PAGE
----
Holy Gut-Wrencher! Batman the Ride! -

Holy Gut-Wrencher! Batman the Ride!

Published: May 28, 1993

JACKSON, N.J. IT lasts only two minutes: a 30-second climb and then a diving, looping, veering, tilting descent. That descent, on the well-hyped new Batman the Ride, at Six Flags Great Adventure theme park here, is a thrill-rider’s delight. Smooth but sudden twists, unlikely curves and 360-degree rotations both vertical and horizontal wreak havoc not with something as prosaic as the stomach, but as delicate as the ear’s semicircular canals: it leaves your head spinning.

But Batman the Ride seeks to be something more than a highly evolved roller coaster. It orchestrates its inevitable waiting time — likely to be considerably more than an hour on a weekend afternoon — toward two goals. One is praising the Time Warner conglomerate that owns Six Flags and that generated «Batman» and «Batman Returns»; on the way in to the ride is a memorial plaque to Steve Ross, the architect of the Time Warner merger. (As Six Flags looks over its shoulder at Disneyland and Disney World, the rivals it cites in its ubiquitious advertising, Batman and Bugs Bunny become Time Warner operatives the way Mickey and Donald symbolize Disney.) The ride’s other objective is to revive the sense of foreboding urban squalor that made the «Batman» films seem so familiar to a New Yorker. Beyond its vertiginous thrills, the Batman ride aims for psychological effects.

During the wait, claustrophobia builds up. The first half of the maze is set in «Gotham Park,» with quaint but gallowslike lampposts and a convoluted path, enforced by black iron railings, that mirrors the twists of the brooding black structure looming above. Because the ride’s cars hang down from a monorail, the passengers’ legs dangle, making the train look like a helpless centipede as it zooms by overhead.

The «Batman» soundtrack (a Time Warner product) of Danny Elfman’s romantic orchestral swells and Prince’s dance tunes, along with selected dialogue and gunfire from the films, plays on speakers, growing ever louder during the wait. Part 2, about 25 minutes’ worth, moves under the ride. Between black chain-link fences, topped with barbless barbed wire, and under an industrial ceiling of exposed black pipes, passengers-to-be view an art-directed urban wasteland: a police car smashed into a gushing hydrant, a scrap yard of metal parts and used tires, a graffiti-covered wall. Just outside, screaming riders regularly whiz by, a close-up preview. The final approach is through a corrugated tin tunnel, toward a human-size fan, then up a narrow stairway.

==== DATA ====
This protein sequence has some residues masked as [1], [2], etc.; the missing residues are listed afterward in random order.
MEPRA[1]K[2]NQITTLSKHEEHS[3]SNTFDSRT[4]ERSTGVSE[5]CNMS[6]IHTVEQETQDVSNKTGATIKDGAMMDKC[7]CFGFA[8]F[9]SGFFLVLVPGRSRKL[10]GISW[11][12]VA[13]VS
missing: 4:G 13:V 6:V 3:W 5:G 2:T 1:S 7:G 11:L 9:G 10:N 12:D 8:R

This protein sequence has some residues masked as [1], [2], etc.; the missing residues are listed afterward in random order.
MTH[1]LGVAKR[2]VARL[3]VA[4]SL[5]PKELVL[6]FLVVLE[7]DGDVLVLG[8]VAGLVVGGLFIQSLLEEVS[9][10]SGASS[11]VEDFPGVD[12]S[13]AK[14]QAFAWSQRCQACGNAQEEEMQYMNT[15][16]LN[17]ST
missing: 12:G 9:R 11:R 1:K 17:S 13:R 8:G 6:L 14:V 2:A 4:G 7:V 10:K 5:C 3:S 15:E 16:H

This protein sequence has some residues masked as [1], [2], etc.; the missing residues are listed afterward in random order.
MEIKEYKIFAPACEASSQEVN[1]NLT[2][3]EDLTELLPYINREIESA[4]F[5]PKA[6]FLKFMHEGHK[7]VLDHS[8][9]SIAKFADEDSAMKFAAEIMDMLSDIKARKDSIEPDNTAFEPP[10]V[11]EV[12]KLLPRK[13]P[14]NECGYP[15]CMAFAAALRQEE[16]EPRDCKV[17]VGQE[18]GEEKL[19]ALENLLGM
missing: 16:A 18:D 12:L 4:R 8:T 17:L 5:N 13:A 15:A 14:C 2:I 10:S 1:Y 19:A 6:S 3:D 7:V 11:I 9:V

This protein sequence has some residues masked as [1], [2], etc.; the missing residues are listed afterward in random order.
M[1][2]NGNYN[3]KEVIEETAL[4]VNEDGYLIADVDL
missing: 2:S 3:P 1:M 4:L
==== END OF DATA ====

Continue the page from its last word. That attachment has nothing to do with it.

The ride, then, is deliverance back to open sky, even as the orange safety harness is clunked down over your shoulders and an attendant gives the short seat belt a tug. The ascent provides a nice view of the flume ride and the trees surrounding Great Adventure. And then the view doesn’t matter anymore.

An upside-down loop shows you your own legs; a left, a right, a twist, another vertical loop, a turn on the axis and what’s billed as a simulated zero-gravity roll bring severe disorientation to your internal gyroscope. Because you’re hanging under the track, you can’t see what’s coming, only feel the angles and watch blue sky give way to black metal, again and again, until the vehicle coasts back to its starting point. Unharnessed, you wobble dizzily past a photo booth that may have captured your centrifugal grimace, toward the HBO Commissary and the Time Warner gift shop.

Batman the Ride isn’t as tall (105 feet), fast (50 miles per hour maximum) or long (2,700 feet of track covered over 2 minutes) as the park’s other star roller coaster, the Great American Scream Machine (173 feet, 70 m.p.h. 3,900 feet, 2 and a half minutes). Yet the Scream Machine, with the more conventional cars atop a track, is not only unromantic — you watch television and look at flags on the way in — but also uncomfortable, with nasty sideways jerks that bang your chest into the harness. The Batman ride, by contrast, allows no distractions from its central missions: suspense and vertigo. It works. To Get Dizzy.

Holy Gut-Wrencher! Batman the Ride! -

Six Flags Great Adventure, the theme park in Jackson, N.J. can be reached from the New Jersey Turnpike, Exit 7A, or the Garden State Parkway, Exit 98.

The park is open Monday through Friday, 10 A.M. to 8 P.M.; Saturday and Sunday, 10 A.M. to 10 P.M.

Admission to the park, which includes all rides and the safari, is $29.95; $20 for children 54 inches and shorter; $14.98 for the elderly; free for children under 3. Parking: $5.

Information: (908) 928-1821.

Photo: Thrills and chills: Daring passengers go up against the sky and gravity. (Bill LaForce for The New York Times) (pg. C1) Map shows the location of Six Flags Great Adventure. (pg. C17)

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